The whooping cough (pertussis) can last a long time. It appears more and more in adults. You may suffer from it for several weeks, even months, coughing endlessly. Common remedies, such as aspirin, or a warm grog do not help. So, what to do?
Treatment with the natural substance palmitoylethanolamide (PEA) could provide a solution. Palmitoylethanolamide (PEA) is a natural agent in our body, which is produced as a means against inflammation and pains. In the event of prolonged infections, such as the whooping cough, the body gets exhausted and cannot sufficiently produce PEA anymore. In that case, treatment with the PEA supplement can provide a solution.
Two parents, both of whom caught the whooping cough via their small baby, could not stop coughing. Weeks went by and it did not get any better, which is typical for the whooping cough. The father suffered from serious nerve pain and his practitioner prescribed him PEA. To their mutual surprise, not only the pain disappeared after two weeks, but the whooping cough symptoms were almost gone as well. His wife, though, who did not take PEA, kept on coughing without any signs of improvement.
She then decided to start using PEA as well. Her cough squalls almost disappeared after two weeks.
PEA was examined several years ago as a means against respiratory infections, such as the using flu and colds. In 5 different studies, examining over 2,000 patients in total, including young children, results showed that PEA reduces the symptoms of (respiratory) infections and promotes recovery. These results were discussed in detail in 2013 in an international medical journal about inflammation.
Treating whooping cough and respiratory infections with natural palmitoylethanolamide
Although there is not empiric prove for some cases, it remains useful to try PEA to treat the whooping cough, as it has proven to be a natural and safe substance. In 2013, it was even shown that extremely high doses of this endogenous substance of do not lead to any problematic side effects (even using up to 100 mg per kg body weight). This is because the excess of PEA easily breaks down in the body into small molecules, which can be reused in the cell membrane.
During the whooping cough, a negative reaction occurs in the body, for example by an increase in inflammation-active molecules such as TNF-alpha.   We know that PEA acts against excessive TNF alpha.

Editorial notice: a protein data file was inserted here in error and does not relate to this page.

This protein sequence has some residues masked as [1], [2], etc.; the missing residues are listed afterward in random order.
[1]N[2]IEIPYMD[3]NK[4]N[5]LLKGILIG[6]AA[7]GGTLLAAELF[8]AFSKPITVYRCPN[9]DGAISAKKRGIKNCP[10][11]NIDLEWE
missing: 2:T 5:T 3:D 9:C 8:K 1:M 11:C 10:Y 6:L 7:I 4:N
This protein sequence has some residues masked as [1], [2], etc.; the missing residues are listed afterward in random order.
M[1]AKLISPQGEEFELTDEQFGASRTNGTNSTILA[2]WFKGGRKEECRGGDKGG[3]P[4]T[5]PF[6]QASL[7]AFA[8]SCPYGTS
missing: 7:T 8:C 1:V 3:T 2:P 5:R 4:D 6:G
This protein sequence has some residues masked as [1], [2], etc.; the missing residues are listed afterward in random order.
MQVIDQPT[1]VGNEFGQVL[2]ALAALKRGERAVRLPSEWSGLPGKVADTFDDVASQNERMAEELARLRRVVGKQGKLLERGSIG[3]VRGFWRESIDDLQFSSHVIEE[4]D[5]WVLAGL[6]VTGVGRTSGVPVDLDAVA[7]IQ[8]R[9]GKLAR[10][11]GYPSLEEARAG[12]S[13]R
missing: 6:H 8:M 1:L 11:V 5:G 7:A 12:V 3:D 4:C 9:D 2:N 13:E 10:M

The importance of PEA against the whooping cough goes even further. Whooping cough patients are much more sensitive for the flu than healthy people. That is because the whooping cough bacterium undermines our resistance.  Since PEA also has a resistance supporting function against flu illness, it seems that taking PEA against whooping cough offers a dual function. The whooping cough symptoms might disappear sooner, and there is less chance of catching the flue during the whooping cough.
Because PEA has proven to be an effective substance against various respiratory infections, and as it is very safe even in high doses, PEA gets the green light for the treatment of respiratory infections.
 Zhang X, Hester SE, Kennett MJ, Karanikas AT, Bendor L, Place DE, Harvill ET. | Interleukin-1 receptor signaling is required to overcome the effects of pertussis toxin and for efficient infection- or vaccination-induced immunity against Bordetella pertussis. | Infect Immun. | 2011 Jan;79(1):527-41. doi: 10.1128/IAI.00590-10. Epub 2010 Oct 25.
 Andreasen C, Powell DA, Carbonetti NH. | Pertussis toxin stimulates IL-17 production in response to Bordetella pertussis infection in mice. | PLoS One. | 2009 Sep 17;4(9):e7079. doi: 10.1371/journal.pone.0007079.
 Ayala VI, Teijaro JR, Farber DL, Dorsey SG, Carbonetti NH. | Bordetella pertussis infection exacerbates influenza virus infection through pertussis toxin-mediated suppression of innate immunity. | PLoS One. | 2011 Apr 20;6(4):e19016. doi: 10.1371/journal.pone.0019016.